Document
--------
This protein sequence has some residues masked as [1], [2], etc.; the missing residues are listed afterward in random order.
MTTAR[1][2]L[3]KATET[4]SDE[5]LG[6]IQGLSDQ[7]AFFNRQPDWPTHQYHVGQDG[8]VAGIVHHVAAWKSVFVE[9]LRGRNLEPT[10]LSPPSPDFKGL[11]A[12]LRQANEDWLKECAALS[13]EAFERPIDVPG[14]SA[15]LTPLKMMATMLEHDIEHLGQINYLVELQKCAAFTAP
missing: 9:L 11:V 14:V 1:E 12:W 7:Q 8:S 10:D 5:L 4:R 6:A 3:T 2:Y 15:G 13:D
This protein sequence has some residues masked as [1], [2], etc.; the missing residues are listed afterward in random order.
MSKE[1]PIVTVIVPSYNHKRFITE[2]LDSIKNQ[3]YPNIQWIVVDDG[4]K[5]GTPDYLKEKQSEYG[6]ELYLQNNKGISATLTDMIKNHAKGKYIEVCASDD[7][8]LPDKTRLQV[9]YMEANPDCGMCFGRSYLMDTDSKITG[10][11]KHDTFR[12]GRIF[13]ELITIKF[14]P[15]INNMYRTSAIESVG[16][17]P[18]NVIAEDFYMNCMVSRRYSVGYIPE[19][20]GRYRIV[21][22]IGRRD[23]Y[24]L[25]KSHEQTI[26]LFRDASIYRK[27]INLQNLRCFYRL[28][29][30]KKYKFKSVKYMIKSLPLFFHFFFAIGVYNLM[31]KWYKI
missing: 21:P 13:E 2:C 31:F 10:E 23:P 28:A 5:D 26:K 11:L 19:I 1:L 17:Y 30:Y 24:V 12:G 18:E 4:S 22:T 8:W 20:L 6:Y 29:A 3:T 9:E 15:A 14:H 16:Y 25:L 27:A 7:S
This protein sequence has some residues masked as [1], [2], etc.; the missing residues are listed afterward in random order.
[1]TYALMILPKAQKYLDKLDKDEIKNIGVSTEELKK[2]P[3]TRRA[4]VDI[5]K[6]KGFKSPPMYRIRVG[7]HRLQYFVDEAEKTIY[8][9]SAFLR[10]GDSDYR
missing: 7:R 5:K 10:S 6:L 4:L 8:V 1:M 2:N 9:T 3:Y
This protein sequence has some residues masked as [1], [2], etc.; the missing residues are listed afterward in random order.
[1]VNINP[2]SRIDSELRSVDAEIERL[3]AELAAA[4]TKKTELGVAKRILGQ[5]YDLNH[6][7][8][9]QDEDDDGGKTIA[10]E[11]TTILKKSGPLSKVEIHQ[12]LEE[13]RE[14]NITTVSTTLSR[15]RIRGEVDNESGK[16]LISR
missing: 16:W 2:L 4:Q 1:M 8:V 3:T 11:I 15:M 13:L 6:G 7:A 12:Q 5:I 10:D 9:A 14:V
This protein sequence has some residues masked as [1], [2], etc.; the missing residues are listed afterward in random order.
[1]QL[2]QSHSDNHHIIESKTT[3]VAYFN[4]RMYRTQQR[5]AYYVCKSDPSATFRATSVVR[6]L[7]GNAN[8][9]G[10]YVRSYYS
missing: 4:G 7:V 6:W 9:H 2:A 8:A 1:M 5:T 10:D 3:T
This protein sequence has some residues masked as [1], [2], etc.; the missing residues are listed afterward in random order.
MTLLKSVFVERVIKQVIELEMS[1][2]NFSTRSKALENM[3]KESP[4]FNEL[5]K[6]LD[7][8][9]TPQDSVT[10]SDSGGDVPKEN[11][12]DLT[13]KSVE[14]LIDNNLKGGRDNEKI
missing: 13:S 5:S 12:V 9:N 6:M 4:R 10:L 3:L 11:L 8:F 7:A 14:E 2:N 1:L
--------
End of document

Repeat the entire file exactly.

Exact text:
This protein sequence has some residues masked as [1], [2], etc.; the missing residues are listed afterward in random order.
MTTAR[1][2]L[3]KATET[4]SDE[5]LG[6]IQGLSDQ[7]AFFNRQPDWPTHQYHVGQDG[8]VAGIVHHVAAWKSVFVE[9]LRGRNLEPT[10]LSPPSPDFKGL[11]A[12]LRQANEDWLKECAALS[13]EAFERPIDVPG[14]SA[15]LTPLKMMATMLEHDIEHLGQINYLVELQKCAAFTAP
missing: 9:L 11:V 14:V 1:E 12:W 7:Q 8:S 10:D 5:L 4:R 6:A 3:T 2:Y 15:G 13:D
This protein sequence has some residues masked as [1], [2], etc.; the missing residues are listed afterward in random order.
MSKE[1]PIVTVIVPSYNHKRFITE[2]LDSIKNQ[3]YPNIQWIVVDDG[4]K[5]GTPDYLKEKQSEYG[6]ELYLQNNKGISATLTDMIKNHAKGKYIEVCASDD[7][8]LPDKTRLQV[9]YMEANPDCGMCFGRSYLMDTDSKITG[10][11]KHDTFR[12]GRIF[13]ELITIKF[14]P[15]INNMYRTSAIESVG[16][17]P[18]NVIAEDFYMNCMVSRRYSVGYIPE[19][20]GRYRIV[21][22]IGRRD[23]Y[24]L[25]KSHEQTI[26]LFRDASIYRK[27]INLQNLRCFYRL[28][29][30]KKYKFKSVKYMIKSLPLFFHFFFAIGVYNLM[31]KWYKI
missing: 21:P 13:E 2:C 31:F 10:E 23:P 28:A 5:D 26:K 11:L 19:I 1:L 17:Y 30:Y 24:V 12:G 18:E 4:S 22:T 8:W 20:L 6:Y 29:A 3:T 9:E 15:A 14:H 16:Y 25:L 27:A 7:S
This protein sequence has some residues masked as [1], [2], etc.; the missing residues are listed afterward in random order.
[1]TYALMILPKAQKYLDKLDKDEIKNIGVSTEELKK[2]P[3]TRRA[4]VDI[5]K[6]KGFKSPPMYRIRVG[7]HRLQYFVDEAEKTIY[8][9]SAFLR[10]GDSDYR
missing: 7:R 5:K 10:S 6:L 4:L 8:V 1:M 2:N 9:T 3:Y
This protein sequence has some residues masked as [1], [2], etc.; the missing residues are listed afterward in random order.
[1]VNINP[2]SRIDSELRSVDAEIERL[3]AELAAA[4]TKKTELGVAKRILGQ[5]YDLNH[6][7][8][9]QDEDDDGGKTIA[10]E[11]TTILKKSGPLSKVEIHQ[12]LEE[13]RE[14]NITTVSTTLSR[15]RIRGEVDNESGK[16]LISR
missing: 16:W 2:L 4:Q 1:M 8:V 3:T 11:I 15:M 13:L 6:G 7:A 12:Q 5:I 10:D 9:A 14:V
This protein sequence has some residues masked as [1], [2], etc.; the missing residues are listed afterward in random order.
[1]QL[2]QSHSDNHHIIESKTT[3]VAYFN[4]RMYRTQQR[5]AYYVCKSDPSATFRATSVVR[6]L[7]GNAN[8][9]G[10]YVRSYYS
missing: 4:G 7:V 6:W 9:H 2:A 8:A 1:M 5:T 10:D 3:T
This protein sequence has some residues masked as [1], [2], etc.; the missing residues are listed afterward in random order.
MTLLKSVFVERVIKQVIELEMS[1][2]NFSTRSKALENM[3]KESP[4]FNEL[5]K[6]LD[7][8][9]TPQDSVT[10]SDSGGDVPKEN[11][12]DLT[13]KSVE[14]LIDNNLKGGRDNEKI
missing: 13:S 5:S 12:V 9:N 6:M 4:R 10:L 3:L 11:L 8:F 7:A 14:E 2:N 1:L